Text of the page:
It is important to mention that those millions of Mexicans who have emigrated to look for work, are productive and good people, who represent Mexico´s best. Their contributions include professionals, scientists, innovators, artists, creators, academics, small and large entrepreneurs who invest in the United States and generate many jobs. Also, women and men who work tirelessly every day in agriculture, trade and services; Mexicans who contribute not only to their families on both sides of the border, but also share their values and efforts to the greatness of the United States and Mexico.

I consider this isn’t a zero sum game, but a win- win relation. Let me be clear that undocumented immigrants are not taking away a slice of anybody else’s pie, they’re making the entire pie bigger.

Additionally, the U.S. Chamber of Commerce estimates that trade inside NAFTA sustains 14 million American jobs, 6 million exclusively by Mexico and eight million with Canada. Trade US/Mexico is more than $1.3 billion dollars per day, almost 1 million dollars per minute. 40% of the parts that make up Mexican exports are made in the US, in other words, 40 cents of every dollar spent on Mexican goods support US jobs.

However such strong interchange has not been limited to trade and business. Some concrete examples show the diversity and richness of our common endeavors: The Academy of Arts and Sciences of Hollywood awarded the last 3 Oscars for best movie directors to two Mexicans: One for Alfonso Cuarón (Gravity) and two for Alejandro González Iñárritu (Birdman and The Revenant). In sports, ask the Dodgers about their Mexican pitcher Fernando Valenzuela’s performance. In Science, NASA awarded the Exceptional Achievement Medal in 1989 for his work in the USA, and in 1995 the Nobel Prize in Chemistry went to Dr. Mario Molina, a Mexican scientist, for his research achievements at the University of California. There is an endless list that comprises also other activities such as gastronomy, arts, music, dance and certainly the business world. Our Marine and Armed Forces have engaged in humanitarian aid to the USA, in case of natural disasters such as it was when hurricane Katrina hit New Orleans in 2005.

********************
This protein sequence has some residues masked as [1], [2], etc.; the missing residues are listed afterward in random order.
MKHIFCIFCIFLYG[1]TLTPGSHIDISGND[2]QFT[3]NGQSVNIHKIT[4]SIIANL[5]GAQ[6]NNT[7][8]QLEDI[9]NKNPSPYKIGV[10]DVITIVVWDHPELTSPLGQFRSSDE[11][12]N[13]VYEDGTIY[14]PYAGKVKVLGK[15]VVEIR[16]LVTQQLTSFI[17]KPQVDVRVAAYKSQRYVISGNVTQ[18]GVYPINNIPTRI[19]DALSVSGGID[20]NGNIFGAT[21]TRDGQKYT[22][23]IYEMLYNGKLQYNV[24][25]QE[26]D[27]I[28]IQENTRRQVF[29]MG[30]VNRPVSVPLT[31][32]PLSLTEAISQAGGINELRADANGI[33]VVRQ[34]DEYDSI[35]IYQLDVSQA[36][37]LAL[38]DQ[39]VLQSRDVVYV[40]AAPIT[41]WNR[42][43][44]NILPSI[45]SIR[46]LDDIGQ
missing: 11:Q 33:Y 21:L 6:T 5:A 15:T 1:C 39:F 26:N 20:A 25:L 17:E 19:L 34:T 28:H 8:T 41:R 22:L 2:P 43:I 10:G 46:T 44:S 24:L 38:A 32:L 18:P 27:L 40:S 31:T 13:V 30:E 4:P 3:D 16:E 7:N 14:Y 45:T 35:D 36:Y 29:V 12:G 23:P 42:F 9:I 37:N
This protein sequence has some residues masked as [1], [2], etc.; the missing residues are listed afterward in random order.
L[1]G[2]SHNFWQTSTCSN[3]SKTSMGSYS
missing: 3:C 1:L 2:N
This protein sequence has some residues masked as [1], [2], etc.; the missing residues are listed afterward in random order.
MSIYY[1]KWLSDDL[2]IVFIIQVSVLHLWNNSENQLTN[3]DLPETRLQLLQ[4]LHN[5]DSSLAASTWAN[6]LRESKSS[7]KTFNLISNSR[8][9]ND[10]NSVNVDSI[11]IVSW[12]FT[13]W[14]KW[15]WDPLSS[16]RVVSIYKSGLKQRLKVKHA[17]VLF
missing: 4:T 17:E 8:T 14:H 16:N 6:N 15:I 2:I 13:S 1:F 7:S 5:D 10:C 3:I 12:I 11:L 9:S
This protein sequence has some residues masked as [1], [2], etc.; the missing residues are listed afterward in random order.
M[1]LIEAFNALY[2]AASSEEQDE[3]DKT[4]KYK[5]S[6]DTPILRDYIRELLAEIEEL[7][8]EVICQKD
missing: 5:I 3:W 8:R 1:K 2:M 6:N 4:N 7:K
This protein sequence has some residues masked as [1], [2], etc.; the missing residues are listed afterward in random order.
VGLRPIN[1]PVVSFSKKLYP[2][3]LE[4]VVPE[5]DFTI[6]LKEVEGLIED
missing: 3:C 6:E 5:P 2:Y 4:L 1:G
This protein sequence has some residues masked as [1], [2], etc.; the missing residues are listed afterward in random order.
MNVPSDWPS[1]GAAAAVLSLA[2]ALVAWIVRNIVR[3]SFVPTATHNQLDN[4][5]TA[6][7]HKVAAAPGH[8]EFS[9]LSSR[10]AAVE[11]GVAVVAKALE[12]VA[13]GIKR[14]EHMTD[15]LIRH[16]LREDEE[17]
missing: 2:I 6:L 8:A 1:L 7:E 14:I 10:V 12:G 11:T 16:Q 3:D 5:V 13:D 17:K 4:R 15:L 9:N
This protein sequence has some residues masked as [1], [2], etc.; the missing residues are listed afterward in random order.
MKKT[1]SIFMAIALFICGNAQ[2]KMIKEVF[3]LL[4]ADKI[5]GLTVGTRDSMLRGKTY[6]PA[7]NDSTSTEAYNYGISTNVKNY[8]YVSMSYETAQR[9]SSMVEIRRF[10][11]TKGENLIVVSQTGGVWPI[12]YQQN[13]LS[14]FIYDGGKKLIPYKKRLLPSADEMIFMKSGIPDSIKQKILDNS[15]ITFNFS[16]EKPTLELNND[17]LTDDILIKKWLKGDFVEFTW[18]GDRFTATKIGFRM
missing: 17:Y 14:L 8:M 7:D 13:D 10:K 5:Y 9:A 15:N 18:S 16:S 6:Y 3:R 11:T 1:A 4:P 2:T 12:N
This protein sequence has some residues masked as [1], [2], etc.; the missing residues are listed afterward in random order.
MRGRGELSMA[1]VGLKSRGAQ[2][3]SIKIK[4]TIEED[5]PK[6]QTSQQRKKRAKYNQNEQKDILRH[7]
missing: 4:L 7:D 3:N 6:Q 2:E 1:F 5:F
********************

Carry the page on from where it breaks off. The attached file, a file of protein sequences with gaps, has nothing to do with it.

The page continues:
At present, Mexico, a 1.2 trillion dollar economy, is one of the world´s more open economies in the world, with a free trade network along 46 countries. We are the 13th exporter world wide, and by year 2050 project to be the 8th world economy.

In agricultural goods 1,596 million dollars are worth of exports in the food industry to more than 150 destinations

In education the percentage of graduate students in engineering and manufacture is higher than in Germany, Brazil, Spain, USA and UK.

Mexico is the 9th exporter of medical appliances, and an elite country of medical tourism who attends one million foreign patients each year.

Culturally Mexico is the 6th country with more sites declared Patrimony of Humanity, 1st one in Latin America, By the way, for this year UNESCO declared the Mexican Constitution that celebrates its centennial, a “memory document for humanity”. The Mexican capital has been recognized as the American Capital of Culture for 2017. Since 2015 we returned to the 10th touristic destination world wide, with more than 30 million visitors each year.

Last but not least, we proudly host more than one million Americans leaving throughout Mexico.

In 2017 Mexico will continue promoting the best causes of humanity, including respect for human rights, combat climate change, create a new global governance on migration and refugees and a new instrument for the prohibition of nuclear weapons, among our key foreign relations goals.

Finally, I would like to recall two examples drawn form our bilateral relation´s history that clearly show, how a good neighbor policy between the USA and Mexico, has worked in solving border issues by dialogue and negotiation: